In reality, RCTs, when well designed, provide information on a “class effect” for similar mechanisms of action, but they often leave providers with a broad range of products from which they randomly prescribe one drug to their patients, without clear evidence which drug provides the maximum benefit. One national medical director equated this approach to “throwing objects against the wall to see what sticks best.” However, as long as RCTs are all that are required, every real determination, past basic safety and efficacy, can often be left to real-world data, which often means a random trial-­and-error approach.

Head-to-Head Trials
Half of the HPC participants specifically state that they view head-to-head trials as important when other agents are available in the same drug class or agents with similar mechanisms of action. The perceived reasons for the shortage of these studies vary. Some payers flat out blame biopharmaceutical companies’ refusal to risk public failure. One national pharmacy director surmises that such studies are “vexing” for drug manufacturers because of the small difference between new and older treatments. Payers assert that incremental improvement does not merit a premium price, making head-to-head trials not only monumentally expensive, but also potentially worthless if the results do not mirror manufacturer claims. In the absence of head-to-head trials, payers adopt negative assumptions regarding new agents in a class that already has a current market leader.

Even in a perfect world, HPC members would most likely not view head-to-head trials as a panacea. By the time such studies are completed, if properly conducted, the “gold standard” used by the manufacturer may have become obsolete. Approximately 25% of participants specifically state that they see head-to-head trials as the best option. Yet few addressed the costs to the biopharmaceutical industry. Only 1 participant acknowledges the costs of these studies to be exorbitant; 2 others recognize them as expensive but valuable. The medical and pharmacy directors have little sympathy for any economic burdens that biopharmaceutical companies may face. Overall, they perceive biopharmaceutical companies as adamantly avoiding head-to-head studies—not because of monetary pressures, but because they fear the results.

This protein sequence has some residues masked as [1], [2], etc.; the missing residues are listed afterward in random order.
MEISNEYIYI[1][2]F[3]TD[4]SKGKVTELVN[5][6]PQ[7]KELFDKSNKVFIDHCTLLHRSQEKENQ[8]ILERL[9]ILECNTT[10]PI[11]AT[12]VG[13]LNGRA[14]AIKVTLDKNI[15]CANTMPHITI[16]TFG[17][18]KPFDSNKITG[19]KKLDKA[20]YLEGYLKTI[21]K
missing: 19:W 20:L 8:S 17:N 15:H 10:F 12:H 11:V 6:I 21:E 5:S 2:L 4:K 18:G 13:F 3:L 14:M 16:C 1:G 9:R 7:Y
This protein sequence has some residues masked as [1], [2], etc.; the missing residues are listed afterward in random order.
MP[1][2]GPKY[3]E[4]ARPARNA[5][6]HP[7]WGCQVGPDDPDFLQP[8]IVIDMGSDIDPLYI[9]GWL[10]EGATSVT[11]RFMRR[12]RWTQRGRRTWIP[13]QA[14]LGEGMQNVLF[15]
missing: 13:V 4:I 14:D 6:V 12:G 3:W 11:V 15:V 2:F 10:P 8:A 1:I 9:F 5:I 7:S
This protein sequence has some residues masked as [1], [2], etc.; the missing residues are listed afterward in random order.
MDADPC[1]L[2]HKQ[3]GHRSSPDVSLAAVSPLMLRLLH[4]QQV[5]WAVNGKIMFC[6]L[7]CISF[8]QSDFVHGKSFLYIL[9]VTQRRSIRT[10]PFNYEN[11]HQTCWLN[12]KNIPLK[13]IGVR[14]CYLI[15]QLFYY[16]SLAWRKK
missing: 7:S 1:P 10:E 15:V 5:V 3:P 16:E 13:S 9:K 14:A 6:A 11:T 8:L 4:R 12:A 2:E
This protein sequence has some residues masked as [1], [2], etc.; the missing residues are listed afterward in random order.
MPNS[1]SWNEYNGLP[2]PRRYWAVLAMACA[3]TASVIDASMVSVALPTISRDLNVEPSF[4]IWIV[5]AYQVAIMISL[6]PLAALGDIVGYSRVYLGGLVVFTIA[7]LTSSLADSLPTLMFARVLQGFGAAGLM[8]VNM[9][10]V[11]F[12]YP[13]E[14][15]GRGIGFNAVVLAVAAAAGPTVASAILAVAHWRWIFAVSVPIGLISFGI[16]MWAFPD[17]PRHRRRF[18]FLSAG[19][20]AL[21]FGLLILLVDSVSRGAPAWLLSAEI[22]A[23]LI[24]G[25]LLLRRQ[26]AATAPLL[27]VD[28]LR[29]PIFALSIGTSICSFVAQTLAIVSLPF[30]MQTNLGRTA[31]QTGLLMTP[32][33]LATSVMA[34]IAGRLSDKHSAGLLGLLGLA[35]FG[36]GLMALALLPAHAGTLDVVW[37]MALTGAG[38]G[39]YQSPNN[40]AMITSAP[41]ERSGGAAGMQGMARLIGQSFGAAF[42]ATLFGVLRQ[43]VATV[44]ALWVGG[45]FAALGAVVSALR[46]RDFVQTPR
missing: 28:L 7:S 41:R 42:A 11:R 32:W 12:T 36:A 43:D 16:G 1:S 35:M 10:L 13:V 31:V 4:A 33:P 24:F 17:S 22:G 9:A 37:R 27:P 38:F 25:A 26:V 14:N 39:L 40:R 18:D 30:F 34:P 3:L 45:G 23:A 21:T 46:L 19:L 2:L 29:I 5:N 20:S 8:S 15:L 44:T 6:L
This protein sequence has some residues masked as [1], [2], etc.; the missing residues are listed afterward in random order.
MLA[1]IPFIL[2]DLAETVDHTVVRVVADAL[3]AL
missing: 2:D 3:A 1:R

Payers express frustrations with the limitations of any controlled trials. For patients who do not match the study sample (eg, subpopulations, patients with comorbidities, geriatric patients, or patients on complex drug regimens), variations in study results can become apparent quickly. Some payers refer to the applications of studies as an art rather than a science, and they call for a standardized EMR system. They call for partnership between payers and manufacturers to truly obtain accurate data over time.

One medical director observed that in advisory board meetings, grading the level of evidence was a consistent theme. Advisory board members, they note, often concur that this is dependent on the maturity of the particular disease state of research. HPC’s medical and pharmacy directors agree that providing and managing care must be based on evidence, but they made clear that it is challenging at best to agree on a definition, as this discussion demonstrates.

Real-World Data
Real-world data draw even more varied definitions. Some refer to “postmarketing surveillance,” as a subjective term, or to evidence that “must be considered practically. It cannot be black and white,” one participant noted. Others find real-world data less valuable because of imprecision in the collection of the data and because clinicians have their own biases, of which they are unaware.

Those who seek more empirical data talk of mining medical and pharmacy claims to evaluate clinical real-­world responses. Also, they wish for a coalition of similar plans to track off-label use of medications. To make any of these wishes a reality, a national EMR system is a necessity. Otherwise, the available data are often incomplete, obsolete, or too slow to be applied to real-life decision-­making.

The Payer’s Challenge
However payers choose to evaluate and define evidence, their view of the data source skews each payer’s reading and interpretation, depending on their trust level. One national pharmacy director admitted to automatic skepticism any time a drug manufacturer tries to “ease MCOs’ [managed care organizations] and PBMs’ concerns,” regardless of the merits of their claims or the rigor of their data. Another pharmacy director is compelled to consider the public’s perception of his decisions, even when he seeks to consider the source impartially.